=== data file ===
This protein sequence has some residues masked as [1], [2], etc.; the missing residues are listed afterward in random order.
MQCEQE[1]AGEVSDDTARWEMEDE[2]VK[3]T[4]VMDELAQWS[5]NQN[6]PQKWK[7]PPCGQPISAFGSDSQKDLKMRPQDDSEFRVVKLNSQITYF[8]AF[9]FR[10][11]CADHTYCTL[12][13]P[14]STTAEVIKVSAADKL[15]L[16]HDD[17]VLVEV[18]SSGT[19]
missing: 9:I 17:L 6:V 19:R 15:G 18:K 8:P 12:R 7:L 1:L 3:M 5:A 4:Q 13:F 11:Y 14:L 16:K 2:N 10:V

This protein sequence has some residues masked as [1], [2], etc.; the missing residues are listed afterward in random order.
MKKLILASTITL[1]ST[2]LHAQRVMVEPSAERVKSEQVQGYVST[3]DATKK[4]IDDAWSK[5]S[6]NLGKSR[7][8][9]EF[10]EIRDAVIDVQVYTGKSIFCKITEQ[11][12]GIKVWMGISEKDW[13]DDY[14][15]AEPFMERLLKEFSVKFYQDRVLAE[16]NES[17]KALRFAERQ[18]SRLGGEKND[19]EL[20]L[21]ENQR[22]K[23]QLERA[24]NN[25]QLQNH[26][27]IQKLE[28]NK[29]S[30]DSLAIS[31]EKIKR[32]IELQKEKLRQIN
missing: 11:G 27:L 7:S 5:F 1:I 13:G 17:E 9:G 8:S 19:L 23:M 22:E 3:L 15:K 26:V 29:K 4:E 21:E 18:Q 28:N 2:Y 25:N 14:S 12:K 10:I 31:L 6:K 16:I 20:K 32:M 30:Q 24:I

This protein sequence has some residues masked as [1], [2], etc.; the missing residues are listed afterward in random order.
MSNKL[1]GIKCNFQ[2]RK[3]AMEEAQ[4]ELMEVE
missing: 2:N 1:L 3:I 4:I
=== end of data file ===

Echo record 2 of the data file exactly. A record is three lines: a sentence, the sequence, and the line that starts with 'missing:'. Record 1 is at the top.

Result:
This protein sequence has some residues masked as [1], [2], etc.; the missing residues are listed afterward in random order.
MKKLILASTITL[1]ST[2]LHAQRVMVEPSAERVKSEQVQGYVST[3]DATKK[4]IDDAWSK[5]S[6]NLGKSR[7][8][9]EF[10]EIRDAVIDVQVYTGKSIFCKITEQ[11][12]GIKVWMGISEKDW[13]DDY[14][15]AEPFMERLLKEFSVKFYQDRVLAE[16]NES[17]KALRFAERQ[18]SRLGGEKND[19]EL[20]L[21]ENQR[22]K[23]QLERA[24]NN[25]QLQNH[26][27]IQKLE[28]NK[29]S[30]DSLAIS[31]EKIKR[32]IELQKEKLRQIN
missing: 11:G 27:L 7:S 5:F 1:I 13:G 17:E 9:G 8:S 19:L 23:M 22:E 3:L 15:K 26:V 29:K 4:E 21:E 18:Q 28:N 2:Y 25:N 14:S 12:K 10:I 31:L 6:K 16:I 20:K 32:M 30:Q 24:I